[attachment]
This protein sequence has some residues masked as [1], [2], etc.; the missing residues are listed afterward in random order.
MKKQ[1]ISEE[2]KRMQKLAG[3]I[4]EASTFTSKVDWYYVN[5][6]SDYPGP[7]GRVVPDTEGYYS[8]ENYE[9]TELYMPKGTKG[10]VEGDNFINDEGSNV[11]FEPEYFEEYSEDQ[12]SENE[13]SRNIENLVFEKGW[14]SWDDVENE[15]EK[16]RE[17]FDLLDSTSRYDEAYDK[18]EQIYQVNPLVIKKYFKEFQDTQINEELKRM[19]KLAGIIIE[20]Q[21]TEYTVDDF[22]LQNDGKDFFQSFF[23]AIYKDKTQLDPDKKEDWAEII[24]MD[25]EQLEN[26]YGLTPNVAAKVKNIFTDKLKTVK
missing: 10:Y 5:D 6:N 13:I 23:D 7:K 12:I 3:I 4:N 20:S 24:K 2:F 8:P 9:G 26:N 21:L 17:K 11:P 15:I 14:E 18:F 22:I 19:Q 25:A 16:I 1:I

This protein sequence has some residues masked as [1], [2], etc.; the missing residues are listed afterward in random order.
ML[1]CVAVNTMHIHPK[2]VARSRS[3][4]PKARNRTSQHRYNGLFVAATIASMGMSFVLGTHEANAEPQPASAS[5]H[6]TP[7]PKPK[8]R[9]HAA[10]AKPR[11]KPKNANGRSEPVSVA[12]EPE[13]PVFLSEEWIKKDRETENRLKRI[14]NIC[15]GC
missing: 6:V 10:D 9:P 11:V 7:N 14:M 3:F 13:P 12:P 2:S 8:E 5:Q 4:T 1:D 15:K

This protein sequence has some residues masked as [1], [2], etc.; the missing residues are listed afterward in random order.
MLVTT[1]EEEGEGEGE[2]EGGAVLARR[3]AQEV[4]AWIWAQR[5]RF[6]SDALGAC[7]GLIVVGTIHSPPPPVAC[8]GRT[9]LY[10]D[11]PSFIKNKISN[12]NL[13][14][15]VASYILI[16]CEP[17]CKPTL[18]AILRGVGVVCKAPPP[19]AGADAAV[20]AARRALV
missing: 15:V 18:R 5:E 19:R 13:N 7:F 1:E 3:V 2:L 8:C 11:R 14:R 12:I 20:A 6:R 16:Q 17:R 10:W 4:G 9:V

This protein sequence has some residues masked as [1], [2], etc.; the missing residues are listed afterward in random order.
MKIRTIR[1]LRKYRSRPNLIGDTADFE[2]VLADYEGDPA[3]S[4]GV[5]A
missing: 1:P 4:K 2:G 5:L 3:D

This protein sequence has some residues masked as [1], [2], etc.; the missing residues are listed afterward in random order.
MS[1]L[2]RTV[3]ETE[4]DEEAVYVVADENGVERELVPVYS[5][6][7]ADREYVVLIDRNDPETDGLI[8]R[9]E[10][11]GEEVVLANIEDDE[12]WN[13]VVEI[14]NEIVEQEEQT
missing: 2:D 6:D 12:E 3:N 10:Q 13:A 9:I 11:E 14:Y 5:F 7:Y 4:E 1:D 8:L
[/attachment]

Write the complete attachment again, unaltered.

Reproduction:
This protein sequence has some residues masked as [1], [2], etc.; the missing residues are listed afterward in random order.
MKKQ[1]ISEE[2]KRMQKLAG[3]I[4]EASTFTSKVDWYYVN[5][6]SDYPGP[7]GRVVPDTEGYYS[8]ENYE[9]TELYMPKGTKG[10]VEGDNFINDEGSNV[11]FEPEYFEEYSEDQ[12]SENE[13]SRNIENLVFEKGW[14]SWDDVENE[15]EK[16]RE[17]FDLLDSTSRYDEAYDK[18]EQIYQVNPLVIKKYFKEFQDTQINEELKRM[19]KLAGIIIE[20]Q[21]TEYTVDDF[22]LQNDGKDFFQSFF[23]AIYKDKTQLDPDKKEDWAEII[24]MD[25]EQLEN[26]YGLTPNVAAKVKNIFTDKLKTVK
missing: 10:Y 5:D 6:N 13:I 23:D 7:K 12:I 3:I 4:N 20:S 24:K 2:F 8:P 9:G 26:N 21:L 17:K 11:P 15:I 14:E 18:F 22:I 19:Q 25:A 16:I 1:I

This protein sequence has some residues masked as [1], [2], etc.; the missing residues are listed afterward in random order.
ML[1]CVAVNTMHIHPK[2]VARSRS[3][4]PKARNRTSQHRYNGLFVAATIASMGMSFVLGTHEANAEPQPASAS[5]H[6]TP[7]PKPK[8]R[9]HAA[10]AKPR[11]KPKNANGRSEPVSVA[12]EPE[13]PVFLSEEWIKKDRETENRLKRI[14]NIC[15]GC
missing: 6:V 10:D 9:P 11:V 7:N 14:M 3:F 13:P 12:P 2:S 8:E 5:Q 4:T 1:D 15:K

This protein sequence has some residues masked as [1], [2], etc.; the missing residues are listed afterward in random order.
MLVTT[1]EEEGEGEGE[2]EGGAVLARR[3]AQEV[4]AWIWAQR[5]RF[6]SDALGAC[7]GLIVVGTIHSPPPPVAC[8]GRT[9]LY[10]D[11]PSFIKNKISN[12]NL[13][14][15]VASYILI[16]CEP[17]CKPTL[18]AILRGVGVVCKAPPP[19]AGADAAV[20]AARRALV
missing: 15:V 18:R 5:E 19:R 13:N 7:F 1:E 3:V 2:L 8:C 11:R 14:R 12:I 20:A 6:R 16:Q 17:R 10:W 4:G 9:V

This protein sequence has some residues masked as [1], [2], etc.; the missing residues are listed afterward in random order.
MKIRTIR[1]LRKYRSRPNLIGDTADFE[2]VLADYEGDPA[3]S[4]GV[5]A
missing: 1:P 4:K 2:G 5:L 3:D

This protein sequence has some residues masked as [1], [2], etc.; the missing residues are listed afterward in random order.
MS[1]L[2]RTV[3]ETE[4]DEEAVYVVADENGVERELVPVYS[5][6][7]ADREYVVLIDRNDPETDGLI[8]R[9]E[10][11]GEEVVLANIEDDE[12]WN[13]VVEI[14]NEIVEQEEQT
missing: 2:D 6:D 12:E 3:N 10:Q 13:A 9:I 11:E 14:Y 5:F 7:Y 4:E 1:D 8:L